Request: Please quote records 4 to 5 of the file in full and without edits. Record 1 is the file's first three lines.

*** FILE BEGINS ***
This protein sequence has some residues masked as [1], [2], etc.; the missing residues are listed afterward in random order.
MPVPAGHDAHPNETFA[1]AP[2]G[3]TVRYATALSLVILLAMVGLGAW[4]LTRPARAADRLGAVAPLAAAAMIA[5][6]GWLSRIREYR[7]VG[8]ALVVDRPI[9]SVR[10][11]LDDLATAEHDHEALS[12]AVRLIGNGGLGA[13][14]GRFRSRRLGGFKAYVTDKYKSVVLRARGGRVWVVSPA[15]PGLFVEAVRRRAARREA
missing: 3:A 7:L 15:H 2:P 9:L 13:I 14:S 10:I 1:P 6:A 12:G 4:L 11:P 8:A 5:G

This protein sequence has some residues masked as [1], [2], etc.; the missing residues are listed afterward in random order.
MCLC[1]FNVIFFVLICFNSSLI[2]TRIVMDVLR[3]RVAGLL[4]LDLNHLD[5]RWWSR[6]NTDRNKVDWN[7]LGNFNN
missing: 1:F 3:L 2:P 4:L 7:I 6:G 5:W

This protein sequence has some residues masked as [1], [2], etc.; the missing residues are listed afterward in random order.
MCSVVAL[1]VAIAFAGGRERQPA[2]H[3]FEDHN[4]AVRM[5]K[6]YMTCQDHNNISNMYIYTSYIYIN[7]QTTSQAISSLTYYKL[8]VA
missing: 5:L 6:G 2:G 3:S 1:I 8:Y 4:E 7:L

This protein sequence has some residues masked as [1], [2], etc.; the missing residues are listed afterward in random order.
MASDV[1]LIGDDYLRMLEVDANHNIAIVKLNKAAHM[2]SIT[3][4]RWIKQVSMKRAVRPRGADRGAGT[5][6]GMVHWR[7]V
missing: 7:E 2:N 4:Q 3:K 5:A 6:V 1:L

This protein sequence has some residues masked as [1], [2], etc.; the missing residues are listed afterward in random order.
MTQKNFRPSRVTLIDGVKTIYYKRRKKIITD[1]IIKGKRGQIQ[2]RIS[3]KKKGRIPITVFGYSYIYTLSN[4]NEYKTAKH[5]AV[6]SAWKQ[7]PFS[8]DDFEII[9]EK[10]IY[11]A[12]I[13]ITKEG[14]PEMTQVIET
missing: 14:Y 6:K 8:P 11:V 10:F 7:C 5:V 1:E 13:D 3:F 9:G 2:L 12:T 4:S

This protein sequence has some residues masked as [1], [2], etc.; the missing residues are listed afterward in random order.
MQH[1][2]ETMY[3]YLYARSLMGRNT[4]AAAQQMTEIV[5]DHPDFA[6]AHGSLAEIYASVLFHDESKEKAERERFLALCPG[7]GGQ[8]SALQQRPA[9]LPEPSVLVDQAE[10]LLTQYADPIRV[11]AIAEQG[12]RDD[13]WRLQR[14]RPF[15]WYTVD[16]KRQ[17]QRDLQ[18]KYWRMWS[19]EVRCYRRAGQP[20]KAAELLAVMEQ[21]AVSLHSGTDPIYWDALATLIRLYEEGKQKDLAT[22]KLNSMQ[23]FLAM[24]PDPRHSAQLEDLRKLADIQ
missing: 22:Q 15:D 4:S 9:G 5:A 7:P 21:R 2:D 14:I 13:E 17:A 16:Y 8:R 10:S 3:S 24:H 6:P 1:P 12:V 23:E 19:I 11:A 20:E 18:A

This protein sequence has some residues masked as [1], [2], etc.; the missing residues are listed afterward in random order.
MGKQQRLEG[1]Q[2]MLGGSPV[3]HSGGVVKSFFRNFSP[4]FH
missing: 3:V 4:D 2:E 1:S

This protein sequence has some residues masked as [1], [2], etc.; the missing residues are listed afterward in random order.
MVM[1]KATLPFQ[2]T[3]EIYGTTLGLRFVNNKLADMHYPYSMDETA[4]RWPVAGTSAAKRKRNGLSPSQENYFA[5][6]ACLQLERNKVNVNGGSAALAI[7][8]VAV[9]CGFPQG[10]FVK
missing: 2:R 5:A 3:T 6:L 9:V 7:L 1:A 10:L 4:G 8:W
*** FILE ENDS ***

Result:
This protein sequence has some residues masked as [1], [2], etc.; the missing residues are listed afterward in random order.
MASDV[1]LIGDDYLRMLEVDANHNIAIVKLNKAAHM[2]SIT[3][4]RWIKQVSMKRAVRPRGADRGAGT[5][6]GMVHWR[7]V
missing: 7:E 2:N 4:Q 3:K 5:A 6:V 1:L

This protein sequence has some residues masked as [1], [2], etc.; the missing residues are listed afterward in random order.
MTQKNFRPSRVTLIDGVKTIYYKRRKKIITD[1]IIKGKRGQIQ[2]RIS[3]KKKGRIPITVFGYSYIYTLSN[4]NEYKTAKH[5]AV[6]SAWKQ[7]PFS[8]DDFEII[9]EK[10]IY[11]A[12]I[13]ITKEG[14]PEMTQVIET
missing: 14:Y 6:K 8:P 11:V 10:F 7:C 5:V 1:E 13:D 3:F 9:G 2:L 12:T 4:S